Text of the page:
Thursday, Sept 25, 2008
Germany blamed the United States on Thursday for spawning the global financial crisis with a blind drive for higher profits and said it would now have to accept greater market regulation and a loss of its financial superpower status.
In some of the toughest language since the crisis worsened earlier this month, German Finance Minister Peer Steinbrueck told parliament the financial turmoil would leave “deep marks” but was primarily an American problem.
“The world will never be as it was before the crisis,” Steinbrueck, a deputy leader of the centre-left Social Democrats, told the Bundestag lower house.
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“The United States will lose its superpower status in the world financial system. The world financial system will become more multi-polar.”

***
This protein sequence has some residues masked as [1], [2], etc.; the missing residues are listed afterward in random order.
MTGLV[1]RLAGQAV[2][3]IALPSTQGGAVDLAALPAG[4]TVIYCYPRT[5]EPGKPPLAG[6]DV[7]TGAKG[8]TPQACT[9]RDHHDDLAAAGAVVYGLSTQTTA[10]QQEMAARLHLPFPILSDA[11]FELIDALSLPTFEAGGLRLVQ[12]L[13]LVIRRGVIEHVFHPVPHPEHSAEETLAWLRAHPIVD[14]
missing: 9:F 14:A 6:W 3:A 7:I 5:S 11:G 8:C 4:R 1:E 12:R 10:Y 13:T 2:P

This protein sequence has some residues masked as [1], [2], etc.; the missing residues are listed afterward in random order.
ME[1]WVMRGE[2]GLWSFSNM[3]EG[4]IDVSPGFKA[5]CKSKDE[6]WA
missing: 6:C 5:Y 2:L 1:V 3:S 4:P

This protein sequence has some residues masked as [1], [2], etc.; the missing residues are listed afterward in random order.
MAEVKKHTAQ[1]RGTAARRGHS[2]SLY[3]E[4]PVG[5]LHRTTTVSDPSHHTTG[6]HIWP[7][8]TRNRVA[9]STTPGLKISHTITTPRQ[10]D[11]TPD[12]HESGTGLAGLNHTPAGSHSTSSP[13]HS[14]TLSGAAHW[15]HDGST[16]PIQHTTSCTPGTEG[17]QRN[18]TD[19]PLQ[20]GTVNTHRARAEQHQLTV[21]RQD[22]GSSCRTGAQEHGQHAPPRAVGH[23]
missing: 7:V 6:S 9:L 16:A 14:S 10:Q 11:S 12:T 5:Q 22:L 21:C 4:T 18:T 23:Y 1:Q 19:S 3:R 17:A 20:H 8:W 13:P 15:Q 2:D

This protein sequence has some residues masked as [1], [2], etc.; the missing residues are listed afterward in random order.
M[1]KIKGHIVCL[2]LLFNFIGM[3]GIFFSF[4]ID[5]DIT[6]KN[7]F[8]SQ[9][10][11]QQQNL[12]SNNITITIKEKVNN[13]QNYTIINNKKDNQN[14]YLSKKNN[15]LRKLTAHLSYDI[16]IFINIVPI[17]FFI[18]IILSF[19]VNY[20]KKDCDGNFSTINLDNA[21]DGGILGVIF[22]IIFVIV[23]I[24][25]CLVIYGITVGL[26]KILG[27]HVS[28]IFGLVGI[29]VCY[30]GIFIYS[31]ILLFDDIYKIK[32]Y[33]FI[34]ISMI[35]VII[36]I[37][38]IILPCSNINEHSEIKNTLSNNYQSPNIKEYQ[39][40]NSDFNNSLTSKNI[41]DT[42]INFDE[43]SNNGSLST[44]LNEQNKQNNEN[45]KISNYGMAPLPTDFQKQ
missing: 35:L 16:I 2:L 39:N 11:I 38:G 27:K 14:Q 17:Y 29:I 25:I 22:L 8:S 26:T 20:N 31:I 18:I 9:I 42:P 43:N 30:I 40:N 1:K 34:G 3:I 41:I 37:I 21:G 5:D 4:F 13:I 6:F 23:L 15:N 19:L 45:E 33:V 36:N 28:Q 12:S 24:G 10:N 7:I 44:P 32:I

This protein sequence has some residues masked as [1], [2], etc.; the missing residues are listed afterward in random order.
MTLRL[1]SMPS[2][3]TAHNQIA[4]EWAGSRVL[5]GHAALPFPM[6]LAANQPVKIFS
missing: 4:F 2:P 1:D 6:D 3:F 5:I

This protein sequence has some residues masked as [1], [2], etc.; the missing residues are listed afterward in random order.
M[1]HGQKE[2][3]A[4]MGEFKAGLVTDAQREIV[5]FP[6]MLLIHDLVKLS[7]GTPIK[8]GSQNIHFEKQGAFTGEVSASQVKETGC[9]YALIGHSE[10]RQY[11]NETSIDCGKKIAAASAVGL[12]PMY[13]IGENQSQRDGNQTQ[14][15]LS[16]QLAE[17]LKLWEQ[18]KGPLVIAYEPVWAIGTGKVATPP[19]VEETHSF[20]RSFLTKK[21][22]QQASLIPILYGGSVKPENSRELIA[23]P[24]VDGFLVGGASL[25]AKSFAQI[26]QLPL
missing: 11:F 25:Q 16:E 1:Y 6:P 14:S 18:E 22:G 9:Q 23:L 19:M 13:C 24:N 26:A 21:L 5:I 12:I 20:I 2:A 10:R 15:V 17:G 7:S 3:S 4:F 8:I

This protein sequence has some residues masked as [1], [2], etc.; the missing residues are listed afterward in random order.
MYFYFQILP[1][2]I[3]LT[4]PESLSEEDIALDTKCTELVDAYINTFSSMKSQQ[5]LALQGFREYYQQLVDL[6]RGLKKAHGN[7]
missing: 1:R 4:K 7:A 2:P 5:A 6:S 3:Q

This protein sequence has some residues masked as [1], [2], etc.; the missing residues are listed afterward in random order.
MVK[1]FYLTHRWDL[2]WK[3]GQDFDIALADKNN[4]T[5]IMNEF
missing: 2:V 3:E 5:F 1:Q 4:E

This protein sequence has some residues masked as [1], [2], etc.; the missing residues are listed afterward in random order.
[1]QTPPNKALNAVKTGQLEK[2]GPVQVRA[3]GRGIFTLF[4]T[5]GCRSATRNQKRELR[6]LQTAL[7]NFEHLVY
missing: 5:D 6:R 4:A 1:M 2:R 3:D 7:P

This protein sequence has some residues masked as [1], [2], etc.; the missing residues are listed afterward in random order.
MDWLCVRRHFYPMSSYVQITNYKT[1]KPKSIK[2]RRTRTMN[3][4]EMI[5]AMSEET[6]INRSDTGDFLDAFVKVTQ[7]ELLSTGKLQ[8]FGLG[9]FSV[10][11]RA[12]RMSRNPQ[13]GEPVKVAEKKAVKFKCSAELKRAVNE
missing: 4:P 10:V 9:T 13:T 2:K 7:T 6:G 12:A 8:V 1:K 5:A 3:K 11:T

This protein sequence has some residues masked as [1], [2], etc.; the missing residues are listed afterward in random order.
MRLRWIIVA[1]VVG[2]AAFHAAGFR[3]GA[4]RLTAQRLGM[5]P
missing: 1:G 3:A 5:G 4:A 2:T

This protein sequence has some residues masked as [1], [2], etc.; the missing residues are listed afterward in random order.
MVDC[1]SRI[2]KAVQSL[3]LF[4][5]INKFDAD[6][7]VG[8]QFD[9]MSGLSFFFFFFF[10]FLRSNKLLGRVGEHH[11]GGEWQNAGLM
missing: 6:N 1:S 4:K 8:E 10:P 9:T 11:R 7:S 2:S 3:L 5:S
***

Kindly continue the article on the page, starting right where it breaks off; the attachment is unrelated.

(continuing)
Steinbrueck, whose efforts to secure greater transparency on hedge funds during Germany’s G8 presidency last year collapsed amid objections from Washington and London, attacked what he called an Anglo-Saxon drive for double-digit profits and massive bonuses for bankers and company executives.
“Investment bankers and politicians in New York, Washington and London were not willing to give these up,” he said.
He proposed eight measures to address the crisis, including an international ban on “purely speculative” short-selling and an increase in capital requirements for banks in order to offset credit risks.
The collapse of U.S. investment bank Lehman Brothers and financial woes of other financial institutions like insurer AIG have prompted the U.S. government to propose a $700 billion rescue package for the country’s financial sector.